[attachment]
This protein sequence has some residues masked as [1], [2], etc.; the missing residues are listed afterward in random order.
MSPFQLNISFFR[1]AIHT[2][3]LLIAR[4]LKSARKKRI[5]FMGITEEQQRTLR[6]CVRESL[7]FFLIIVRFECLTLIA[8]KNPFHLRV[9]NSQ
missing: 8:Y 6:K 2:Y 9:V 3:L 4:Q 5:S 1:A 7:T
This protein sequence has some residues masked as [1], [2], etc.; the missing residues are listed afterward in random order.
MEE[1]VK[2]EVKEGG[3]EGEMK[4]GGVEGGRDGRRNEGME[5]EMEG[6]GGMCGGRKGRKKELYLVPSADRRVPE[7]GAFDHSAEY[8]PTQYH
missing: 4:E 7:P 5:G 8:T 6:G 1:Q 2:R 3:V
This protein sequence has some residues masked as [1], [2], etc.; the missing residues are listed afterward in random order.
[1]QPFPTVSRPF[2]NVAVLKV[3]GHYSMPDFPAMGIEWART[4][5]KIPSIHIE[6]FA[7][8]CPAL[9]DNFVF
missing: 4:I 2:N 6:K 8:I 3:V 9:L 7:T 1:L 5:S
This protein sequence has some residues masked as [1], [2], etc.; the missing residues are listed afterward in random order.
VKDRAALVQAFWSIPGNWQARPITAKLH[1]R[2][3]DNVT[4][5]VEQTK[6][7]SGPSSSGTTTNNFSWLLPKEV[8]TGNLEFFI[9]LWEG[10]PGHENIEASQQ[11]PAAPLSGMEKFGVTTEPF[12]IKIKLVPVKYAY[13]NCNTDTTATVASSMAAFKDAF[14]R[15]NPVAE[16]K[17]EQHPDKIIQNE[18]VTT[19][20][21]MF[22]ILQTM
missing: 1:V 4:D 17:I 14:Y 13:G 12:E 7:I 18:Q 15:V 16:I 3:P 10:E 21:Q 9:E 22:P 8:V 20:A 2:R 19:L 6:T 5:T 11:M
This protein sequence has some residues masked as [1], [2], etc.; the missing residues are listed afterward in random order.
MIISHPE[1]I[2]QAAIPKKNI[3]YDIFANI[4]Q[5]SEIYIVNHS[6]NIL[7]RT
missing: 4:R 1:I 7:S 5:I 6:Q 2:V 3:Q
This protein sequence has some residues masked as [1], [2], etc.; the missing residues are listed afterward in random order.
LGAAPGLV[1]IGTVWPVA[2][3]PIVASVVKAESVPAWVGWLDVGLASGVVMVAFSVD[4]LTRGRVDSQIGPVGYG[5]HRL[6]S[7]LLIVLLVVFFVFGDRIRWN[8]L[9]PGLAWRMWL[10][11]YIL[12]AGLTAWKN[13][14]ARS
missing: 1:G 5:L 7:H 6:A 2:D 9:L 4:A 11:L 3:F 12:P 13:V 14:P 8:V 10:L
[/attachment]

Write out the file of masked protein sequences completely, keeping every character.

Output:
This protein sequence has some residues masked as [1], [2], etc.; the missing residues are listed afterward in random order.
MSPFQLNISFFR[1]AIHT[2][3]LLIAR[4]LKSARKKRI[5]FMGITEEQQRTLR[6]CVRESL[7]FFLIIVRFECLTLIA[8]KNPFHLRV[9]NSQ
missing: 8:Y 6:K 2:Y 9:V 3:L 4:Q 5:S 1:A 7:T
This protein sequence has some residues masked as [1], [2], etc.; the missing residues are listed afterward in random order.
MEE[1]VK[2]EVKEGG[3]EGEMK[4]GGVEGGRDGRRNEGME[5]EMEG[6]GGMCGGRKGRKKELYLVPSADRRVPE[7]GAFDHSAEY[8]PTQYH
missing: 4:E 7:P 5:G 8:T 6:G 1:Q 2:R 3:V
This protein sequence has some residues masked as [1], [2], etc.; the missing residues are listed afterward in random order.
[1]QPFPTVSRPF[2]NVAVLKV[3]GHYSMPDFPAMGIEWART[4][5]KIPSIHIE[6]FA[7][8]CPAL[9]DNFVF
missing: 4:I 2:N 6:K 8:I 3:V 9:L 7:T 1:L 5:S
This protein sequence has some residues masked as [1], [2], etc.; the missing residues are listed afterward in random order.
VKDRAALVQAFWSIPGNWQARPITAKLH[1]R[2][3]DNVT[4][5]VEQTK[6][7]SGPSSSGTTTNNFSWLLPKEV[8]TGNLEFFI[9]LWEG[10]PGHENIEASQQ[11]PAAPLSGMEKFGVTTEPF[12]IKIKLVPVKYAY[13]NCNTDTTATVASSMAAFKDAF[14]R[15]NPVAE[16]K[17]EQHPDKIIQNE[18]VTT[19][20][21]MF[22]ILQTM
missing: 1:V 4:D 17:I 14:Y 13:G 12:E 7:I 18:Q 15:V 16:I 3:P 10:E 21:Q 9:E 22:P 8:V 20:A 2:R 19:L 6:T 5:T 11:M
This protein sequence has some residues masked as [1], [2], etc.; the missing residues are listed afterward in random order.
MIISHPE[1]I[2]QAAIPKKNI[3]YDIFANI[4]Q[5]SEIYIVNHS[6]NIL[7]RT
missing: 4:R 1:I 7:S 5:I 6:Q 2:V 3:Q
This protein sequence has some residues masked as [1], [2], etc.; the missing residues are listed afterward in random order.
LGAAPGLV[1]IGTVWPVA[2][3]PIVASVVKAESVPAWVGWLDVGLASGVVMVAFSVD[4]LTRGRVDSQIGPVGYG[5]HRL[6]S[7]LLIVLLVVFFVFGDRIRWN[8]L[9]PGLAWRMWL[10][11]YIL[12]AGLTAWKN[13][14]ARS
missing: 1:G 5:L 7:H 6:A 2:D 9:L 4:A 11:L 3:F 12:P 13:V 14:P 8:V 10:L